My First Painted Miniature

Last Sunday Gareth and I embarked on a road trip to check out a small Xwing event hosted at FLGS (shout out to Game Quest). Unfortunately there wasn’t enough space for us to play Xwing that particular day. However as luck would have it Game Quest is well known for their used video game selection and trade in deals, and we happened to bring along an assortment of long neglected PS3 and PS4 games to trade in. After some intense bargaining, which involved us staring at the guy price and sort our games, and chatting idly about some of the titles, we came out a $100 richer (or $69 for you Americans). We promptly, turned around and purchased Star Wars Imperial Assault, and the expansion Twin Shadows.

And with that we had unknowingly entered into the world of painted miniatures. But we like to think of ourselves as the frugal type, and I was not prepared to invest in a complete palate of Citadel Paints and high end paint brushes.

I browsed a few Imperial Assault painting guides and started to feel fairly confident that we could indeed paint a miniature, maybe not well but we could do it. Then I found the perfect guide on reddit. Not only was this a guide written by someone who had never painted before, but they had even done it with supplies purchased from WalMart. This is was it. We were going to do it.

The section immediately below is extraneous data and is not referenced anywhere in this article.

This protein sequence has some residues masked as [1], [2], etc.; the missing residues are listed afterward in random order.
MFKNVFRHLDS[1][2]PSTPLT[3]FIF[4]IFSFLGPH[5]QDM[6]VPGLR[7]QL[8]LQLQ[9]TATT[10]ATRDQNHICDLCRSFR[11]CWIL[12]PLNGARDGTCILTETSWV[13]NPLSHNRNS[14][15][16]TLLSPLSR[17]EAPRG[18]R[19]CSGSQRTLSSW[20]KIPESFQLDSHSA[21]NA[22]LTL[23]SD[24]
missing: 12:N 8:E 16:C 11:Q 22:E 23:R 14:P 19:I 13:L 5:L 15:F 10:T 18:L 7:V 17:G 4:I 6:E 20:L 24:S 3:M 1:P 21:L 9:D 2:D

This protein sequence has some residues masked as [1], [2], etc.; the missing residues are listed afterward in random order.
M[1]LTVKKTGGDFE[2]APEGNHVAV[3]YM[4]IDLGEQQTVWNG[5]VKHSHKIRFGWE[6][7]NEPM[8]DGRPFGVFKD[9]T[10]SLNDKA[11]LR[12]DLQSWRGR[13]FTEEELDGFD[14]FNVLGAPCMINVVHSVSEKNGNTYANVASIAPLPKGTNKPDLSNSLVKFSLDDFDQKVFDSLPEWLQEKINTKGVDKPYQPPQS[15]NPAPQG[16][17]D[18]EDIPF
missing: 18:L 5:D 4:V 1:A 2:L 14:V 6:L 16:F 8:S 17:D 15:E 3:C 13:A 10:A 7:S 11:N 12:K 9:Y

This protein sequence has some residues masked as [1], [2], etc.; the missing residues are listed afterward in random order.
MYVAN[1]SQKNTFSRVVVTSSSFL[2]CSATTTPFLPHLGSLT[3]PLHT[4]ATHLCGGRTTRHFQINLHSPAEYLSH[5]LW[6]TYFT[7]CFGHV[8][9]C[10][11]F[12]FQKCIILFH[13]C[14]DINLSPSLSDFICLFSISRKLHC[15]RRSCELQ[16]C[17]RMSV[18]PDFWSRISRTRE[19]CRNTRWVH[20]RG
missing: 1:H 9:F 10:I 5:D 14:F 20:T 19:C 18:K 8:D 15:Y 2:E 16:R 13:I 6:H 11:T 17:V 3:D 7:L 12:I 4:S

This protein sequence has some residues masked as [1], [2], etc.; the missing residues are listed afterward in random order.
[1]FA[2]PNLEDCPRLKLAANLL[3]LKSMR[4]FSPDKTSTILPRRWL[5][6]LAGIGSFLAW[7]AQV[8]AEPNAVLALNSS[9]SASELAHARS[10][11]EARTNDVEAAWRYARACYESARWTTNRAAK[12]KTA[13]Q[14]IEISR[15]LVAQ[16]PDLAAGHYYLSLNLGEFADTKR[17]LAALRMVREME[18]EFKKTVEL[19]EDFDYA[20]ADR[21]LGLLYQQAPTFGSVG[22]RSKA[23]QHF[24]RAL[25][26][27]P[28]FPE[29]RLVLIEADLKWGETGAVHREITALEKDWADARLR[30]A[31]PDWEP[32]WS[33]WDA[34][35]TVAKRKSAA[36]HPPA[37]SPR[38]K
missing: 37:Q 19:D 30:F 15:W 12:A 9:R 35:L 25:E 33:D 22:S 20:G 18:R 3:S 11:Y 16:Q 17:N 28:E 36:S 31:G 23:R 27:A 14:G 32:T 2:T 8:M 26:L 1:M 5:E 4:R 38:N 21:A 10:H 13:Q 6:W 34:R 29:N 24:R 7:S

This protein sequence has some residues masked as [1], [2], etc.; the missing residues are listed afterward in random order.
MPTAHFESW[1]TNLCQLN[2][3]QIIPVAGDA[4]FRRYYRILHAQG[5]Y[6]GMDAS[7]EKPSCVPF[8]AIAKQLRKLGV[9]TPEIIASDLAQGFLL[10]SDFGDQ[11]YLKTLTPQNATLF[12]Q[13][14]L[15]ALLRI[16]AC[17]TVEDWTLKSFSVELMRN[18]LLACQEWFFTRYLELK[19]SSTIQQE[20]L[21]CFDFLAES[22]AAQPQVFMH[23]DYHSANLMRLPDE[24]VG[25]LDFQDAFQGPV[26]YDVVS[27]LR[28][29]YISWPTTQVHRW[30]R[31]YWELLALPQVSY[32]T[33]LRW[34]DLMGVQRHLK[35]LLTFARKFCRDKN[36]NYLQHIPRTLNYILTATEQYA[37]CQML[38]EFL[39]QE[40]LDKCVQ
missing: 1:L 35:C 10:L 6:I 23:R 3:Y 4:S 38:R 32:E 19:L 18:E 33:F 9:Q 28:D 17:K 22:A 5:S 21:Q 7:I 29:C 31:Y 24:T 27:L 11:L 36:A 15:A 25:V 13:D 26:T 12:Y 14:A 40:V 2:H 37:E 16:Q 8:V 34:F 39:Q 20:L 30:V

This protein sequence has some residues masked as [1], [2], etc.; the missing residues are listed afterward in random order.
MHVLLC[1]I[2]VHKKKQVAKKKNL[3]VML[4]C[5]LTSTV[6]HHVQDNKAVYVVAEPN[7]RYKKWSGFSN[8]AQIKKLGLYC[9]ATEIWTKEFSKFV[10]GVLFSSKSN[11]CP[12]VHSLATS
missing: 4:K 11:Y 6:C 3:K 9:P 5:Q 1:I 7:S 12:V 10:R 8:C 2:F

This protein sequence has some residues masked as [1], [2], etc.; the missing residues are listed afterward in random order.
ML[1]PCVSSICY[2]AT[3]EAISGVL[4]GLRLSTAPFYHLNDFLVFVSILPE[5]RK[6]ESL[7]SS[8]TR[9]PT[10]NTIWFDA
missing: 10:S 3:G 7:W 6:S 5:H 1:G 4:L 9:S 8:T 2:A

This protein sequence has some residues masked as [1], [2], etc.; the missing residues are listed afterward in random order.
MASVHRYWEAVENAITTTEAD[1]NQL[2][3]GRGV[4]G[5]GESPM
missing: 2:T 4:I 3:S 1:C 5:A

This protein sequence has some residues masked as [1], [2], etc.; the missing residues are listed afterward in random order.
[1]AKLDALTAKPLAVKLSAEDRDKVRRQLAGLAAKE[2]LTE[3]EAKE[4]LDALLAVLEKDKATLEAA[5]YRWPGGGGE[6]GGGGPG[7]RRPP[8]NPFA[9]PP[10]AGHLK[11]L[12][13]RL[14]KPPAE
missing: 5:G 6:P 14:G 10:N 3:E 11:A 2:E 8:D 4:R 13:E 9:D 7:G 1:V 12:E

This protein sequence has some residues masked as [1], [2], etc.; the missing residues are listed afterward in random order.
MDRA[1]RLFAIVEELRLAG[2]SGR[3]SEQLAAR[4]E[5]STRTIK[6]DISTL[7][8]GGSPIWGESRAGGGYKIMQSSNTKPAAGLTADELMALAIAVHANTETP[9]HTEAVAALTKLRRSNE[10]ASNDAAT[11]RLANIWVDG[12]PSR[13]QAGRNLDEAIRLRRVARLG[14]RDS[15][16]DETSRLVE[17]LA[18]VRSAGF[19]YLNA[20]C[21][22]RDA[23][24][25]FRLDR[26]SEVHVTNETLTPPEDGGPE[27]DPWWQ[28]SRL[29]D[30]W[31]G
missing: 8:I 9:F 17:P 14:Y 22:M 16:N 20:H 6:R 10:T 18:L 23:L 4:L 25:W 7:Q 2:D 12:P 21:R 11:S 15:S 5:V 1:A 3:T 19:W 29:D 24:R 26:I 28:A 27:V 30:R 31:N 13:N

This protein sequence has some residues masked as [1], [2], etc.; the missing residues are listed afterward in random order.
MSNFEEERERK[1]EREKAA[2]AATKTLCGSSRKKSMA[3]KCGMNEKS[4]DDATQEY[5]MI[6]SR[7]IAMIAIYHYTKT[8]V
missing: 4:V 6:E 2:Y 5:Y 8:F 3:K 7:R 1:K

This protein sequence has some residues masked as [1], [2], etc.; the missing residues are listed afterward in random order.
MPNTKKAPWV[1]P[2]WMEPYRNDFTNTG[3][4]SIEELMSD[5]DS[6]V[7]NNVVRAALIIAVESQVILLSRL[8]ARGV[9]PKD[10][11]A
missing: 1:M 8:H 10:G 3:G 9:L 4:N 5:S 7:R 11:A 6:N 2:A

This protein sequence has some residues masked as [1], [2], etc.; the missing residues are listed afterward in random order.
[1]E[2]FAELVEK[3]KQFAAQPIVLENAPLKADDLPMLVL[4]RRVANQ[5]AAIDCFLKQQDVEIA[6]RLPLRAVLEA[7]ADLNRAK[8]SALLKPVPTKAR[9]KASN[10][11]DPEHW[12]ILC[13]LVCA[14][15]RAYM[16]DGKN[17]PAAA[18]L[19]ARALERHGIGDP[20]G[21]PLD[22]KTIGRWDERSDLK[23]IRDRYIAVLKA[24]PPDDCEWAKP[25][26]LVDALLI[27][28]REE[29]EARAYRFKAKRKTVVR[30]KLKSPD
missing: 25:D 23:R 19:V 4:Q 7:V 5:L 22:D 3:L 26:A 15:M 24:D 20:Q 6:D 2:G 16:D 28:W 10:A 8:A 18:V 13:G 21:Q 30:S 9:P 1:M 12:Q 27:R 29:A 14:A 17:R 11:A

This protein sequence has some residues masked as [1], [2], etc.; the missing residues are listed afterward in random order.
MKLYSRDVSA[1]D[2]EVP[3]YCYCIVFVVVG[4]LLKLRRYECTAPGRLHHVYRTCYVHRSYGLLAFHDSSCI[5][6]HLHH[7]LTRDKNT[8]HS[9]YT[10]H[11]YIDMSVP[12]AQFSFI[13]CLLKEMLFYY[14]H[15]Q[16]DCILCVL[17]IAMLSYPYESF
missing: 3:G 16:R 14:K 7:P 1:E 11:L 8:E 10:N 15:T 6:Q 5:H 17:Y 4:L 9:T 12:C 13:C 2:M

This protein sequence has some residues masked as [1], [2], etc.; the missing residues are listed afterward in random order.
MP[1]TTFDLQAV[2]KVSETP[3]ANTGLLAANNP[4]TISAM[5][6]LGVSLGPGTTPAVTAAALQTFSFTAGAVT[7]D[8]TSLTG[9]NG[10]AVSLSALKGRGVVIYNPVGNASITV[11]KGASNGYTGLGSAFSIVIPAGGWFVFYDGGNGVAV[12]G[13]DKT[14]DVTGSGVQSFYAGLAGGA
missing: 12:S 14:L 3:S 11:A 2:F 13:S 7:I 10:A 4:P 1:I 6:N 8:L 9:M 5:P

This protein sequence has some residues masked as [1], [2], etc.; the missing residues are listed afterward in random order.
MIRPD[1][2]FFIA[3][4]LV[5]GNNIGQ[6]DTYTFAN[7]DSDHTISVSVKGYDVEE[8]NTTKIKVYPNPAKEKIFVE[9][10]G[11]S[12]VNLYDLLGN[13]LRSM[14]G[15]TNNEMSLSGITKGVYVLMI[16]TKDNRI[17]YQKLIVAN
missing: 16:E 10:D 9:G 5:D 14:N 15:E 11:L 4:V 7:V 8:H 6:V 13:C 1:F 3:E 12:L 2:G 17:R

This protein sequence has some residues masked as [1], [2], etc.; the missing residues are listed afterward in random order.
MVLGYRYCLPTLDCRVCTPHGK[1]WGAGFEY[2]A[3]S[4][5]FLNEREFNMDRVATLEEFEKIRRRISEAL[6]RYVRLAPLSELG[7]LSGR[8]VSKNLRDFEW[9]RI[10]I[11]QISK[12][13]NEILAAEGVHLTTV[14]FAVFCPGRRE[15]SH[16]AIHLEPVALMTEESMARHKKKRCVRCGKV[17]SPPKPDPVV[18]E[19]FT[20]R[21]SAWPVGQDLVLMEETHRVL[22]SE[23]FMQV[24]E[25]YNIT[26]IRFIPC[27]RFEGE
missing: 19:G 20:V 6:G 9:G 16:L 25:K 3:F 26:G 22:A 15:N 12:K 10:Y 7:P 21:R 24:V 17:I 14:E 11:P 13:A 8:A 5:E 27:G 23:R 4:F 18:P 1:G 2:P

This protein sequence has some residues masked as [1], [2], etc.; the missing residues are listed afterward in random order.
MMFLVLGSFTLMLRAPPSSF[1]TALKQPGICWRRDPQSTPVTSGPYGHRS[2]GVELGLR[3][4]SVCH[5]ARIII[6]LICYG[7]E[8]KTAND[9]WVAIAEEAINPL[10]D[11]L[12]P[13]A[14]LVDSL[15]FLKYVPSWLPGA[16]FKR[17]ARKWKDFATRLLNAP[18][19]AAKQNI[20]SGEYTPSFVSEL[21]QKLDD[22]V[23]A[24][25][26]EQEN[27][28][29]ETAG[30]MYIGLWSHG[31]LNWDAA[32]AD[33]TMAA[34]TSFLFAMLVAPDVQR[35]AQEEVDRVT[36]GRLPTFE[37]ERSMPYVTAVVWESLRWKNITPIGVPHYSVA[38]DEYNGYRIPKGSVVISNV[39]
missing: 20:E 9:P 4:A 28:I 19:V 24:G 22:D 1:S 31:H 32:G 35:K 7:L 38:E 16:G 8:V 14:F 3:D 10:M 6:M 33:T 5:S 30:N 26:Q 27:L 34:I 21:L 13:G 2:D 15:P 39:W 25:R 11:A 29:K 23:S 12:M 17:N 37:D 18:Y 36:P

And so it began with the AT-ST.

Many guides recommended sanding and filling small imperfections left behind during the moulding process, but I went ahead and skipped this step, for no better reason than I didn’t feel like doing it.

I did however understand the importance of priming. Just some good ol’ rattle can primer used here.

Here we can see the *gasp* “paints” I used for the first of many grey washes.

Using those very same paints I did a black shadow wash and dry brush for highlighting purposes.

And finally I sealed the piece using water based satin varathane. Nobody in Canadian Tire really knew what to recommend for a project like this but assured me it would be okay to paint over acrylics with the varathane. I chose a less glossy finish to hopefully hide some of the imperfections and mistakes in my brush work.

There you have it. Anyone can do it, and hopefully with practice one day we’ll be able to do it well.

– Jen


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